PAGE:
Despite recent uncertainty about the government’s commitment to value-based care, healthcare organizations remain focused on efforts to improve quality, patient care and employee engagement.
In 2017 the Centers for Medicare & Medicaid Services cancelled mandatory bundled payment models for hip fractures and cardiac care and also asked providers for feedback on other value-based payment models.
But healthcare organizations seem committed to the initiatives they have already put in place to improve quality. Indeed, last year healthcare leaders shared their successes, challenges and lessons learned as they worked to improve quality and patient outcomes. We’ve rounded up the most memorable quotes from these healthcare thought leaders about quality, the importance of physician engagement and how to achieve a culture of patient safety.
Here are six of our favorite quotes from our interviews and industry news and event coverage over the past 12 months:
1. “We had to challenge our old paradigms. Physicians are instrumental in setting the tone, and unless the physicians believe we’re on the right path we don’t have the kind of alignment that will help us move forward.”
Gary Kaplan, M.D., chairman and CEO of Virginia Mason Health System, explained in a webinar this fall how the Seattle system improved patient safety using a patient-centered approach. Virginia Mason’s safety culture transformation began in 2001, Kaplan said, when system leaders realized that a physician-centered approach alone would not improve patient care.
2. “You need to start with the early adopters. You can’t start with folks who will fight you tooth and nail. You want to start with early successes and then evolve from there.”
Felipe Osorno, an executive administrator at Keck Medicine of the University of Southern California, spoke at the Institute for Healthcare Improvement’s annual quality forum about strategies to engage physicians in improvement initiatives. The secret was designing a program in which physicians were respected for their competency and skills, their opinions were valued, they had good relationships with their medical colleagues, they had a broader sense of meaning in their work and they had a voice in clinical operations and processes, he said.
3. “We really want to attract folks who believe at their core, not just intellectually but in their heart, that kindness can heal. … If we do it right the first time and we assess candidates based on the fit of the organization, ideally we will have more engaged employees who deliver care in a way that is patient-centered.”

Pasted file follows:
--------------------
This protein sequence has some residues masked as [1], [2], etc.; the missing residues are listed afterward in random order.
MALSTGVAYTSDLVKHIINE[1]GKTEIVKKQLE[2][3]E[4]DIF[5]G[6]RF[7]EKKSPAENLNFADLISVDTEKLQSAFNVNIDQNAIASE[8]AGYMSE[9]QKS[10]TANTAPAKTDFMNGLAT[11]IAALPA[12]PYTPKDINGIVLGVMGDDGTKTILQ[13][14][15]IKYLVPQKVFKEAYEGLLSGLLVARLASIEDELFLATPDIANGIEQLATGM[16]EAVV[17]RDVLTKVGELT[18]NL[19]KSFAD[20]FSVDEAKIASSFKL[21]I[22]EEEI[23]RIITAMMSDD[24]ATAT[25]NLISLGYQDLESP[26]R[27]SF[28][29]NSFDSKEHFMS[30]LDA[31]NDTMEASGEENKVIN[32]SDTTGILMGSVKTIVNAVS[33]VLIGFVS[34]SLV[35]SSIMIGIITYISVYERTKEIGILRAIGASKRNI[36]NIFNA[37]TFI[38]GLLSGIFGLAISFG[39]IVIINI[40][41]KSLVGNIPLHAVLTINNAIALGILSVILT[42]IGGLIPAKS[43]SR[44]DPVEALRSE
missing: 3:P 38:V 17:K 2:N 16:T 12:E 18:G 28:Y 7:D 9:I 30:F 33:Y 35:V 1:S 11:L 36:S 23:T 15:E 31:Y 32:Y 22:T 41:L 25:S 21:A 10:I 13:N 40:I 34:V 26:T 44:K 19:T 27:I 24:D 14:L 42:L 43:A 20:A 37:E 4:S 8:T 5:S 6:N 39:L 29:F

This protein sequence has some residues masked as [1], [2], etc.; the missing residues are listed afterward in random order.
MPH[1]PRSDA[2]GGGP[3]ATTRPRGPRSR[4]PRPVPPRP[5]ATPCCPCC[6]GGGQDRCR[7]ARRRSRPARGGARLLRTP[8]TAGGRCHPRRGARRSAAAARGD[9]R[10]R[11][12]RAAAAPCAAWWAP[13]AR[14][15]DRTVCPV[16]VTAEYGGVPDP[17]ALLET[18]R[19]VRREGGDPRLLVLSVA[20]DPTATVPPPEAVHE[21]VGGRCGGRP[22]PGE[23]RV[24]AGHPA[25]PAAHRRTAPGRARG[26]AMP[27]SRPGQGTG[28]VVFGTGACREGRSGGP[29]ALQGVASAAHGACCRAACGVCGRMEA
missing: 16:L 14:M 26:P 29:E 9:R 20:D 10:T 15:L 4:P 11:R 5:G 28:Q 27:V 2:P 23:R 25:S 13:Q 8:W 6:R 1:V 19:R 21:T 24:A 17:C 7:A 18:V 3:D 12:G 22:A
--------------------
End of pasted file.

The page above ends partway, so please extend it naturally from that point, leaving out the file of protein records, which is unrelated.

Wanda Cole-Frieman, vice president of talent acquisition at Dignity Health, talked to FierceHealthcare this summer after the California system was named by an online job platform as the best place to interview in 2017. Among its techniques: It assesses candidates’ behavioral competencies for human kindness, compassion and the human experience.
4. “To create a true culture of safety and reliability we need to engage everyone, and it can only be driven when we have strong alignment. Everyone can play a role in safety.”
Gary Yates, M.D., a partner in strategic consulting at Press Ganey, explained in an interview that building and promoting a culture of safety at healthcare organizations is important to retain current staff members, but is also an especially effective recruiting tool for millennials, who will make up half of the workforce by the year 2020.
“People talk, and people ask about the culture inside different organizations,” Yates said. Putting the spotlight on safety and quality could “tip the scales” for young people.
5. “Our focus is safety, to fundamentally be a safe hospital. If we start there or if any hospital starts there, patient experience will take care of itself, quality metrics will take care of itself as will employee morale.”
FierceHealthcare caught up with Nicholas “Nico” R. Tejeda, CEO of The Hospitals of Providence Transmountain Campus in El Paso, Texas, at an American College of Healthcare Executives event. He talked about opening a new teaching hospital and establishing the culture of the organization from the beginning and with every hire.
There are no acceptable levels of errors, he said. And while it may be nearly impossible to achieve zero incidents, he still wants the organization he leads to strive for perfection.
6. “We don’t see quality as just a clinical goal. It’s an enterprisewide priority that encompasses customer service, compliance and wellness.”
A few years ago, Anthem decided to make a “rigorous” effort to boost the quality of its plans. And it’s demonstrating results, Anthem’s then-CEO Joseph Swedish said during the 2017 AHIP Institute & Expo. Now, more than half of the insurer’s Medicare Advantage enrollees reside in 4-star plans, compared to just 22% the year before.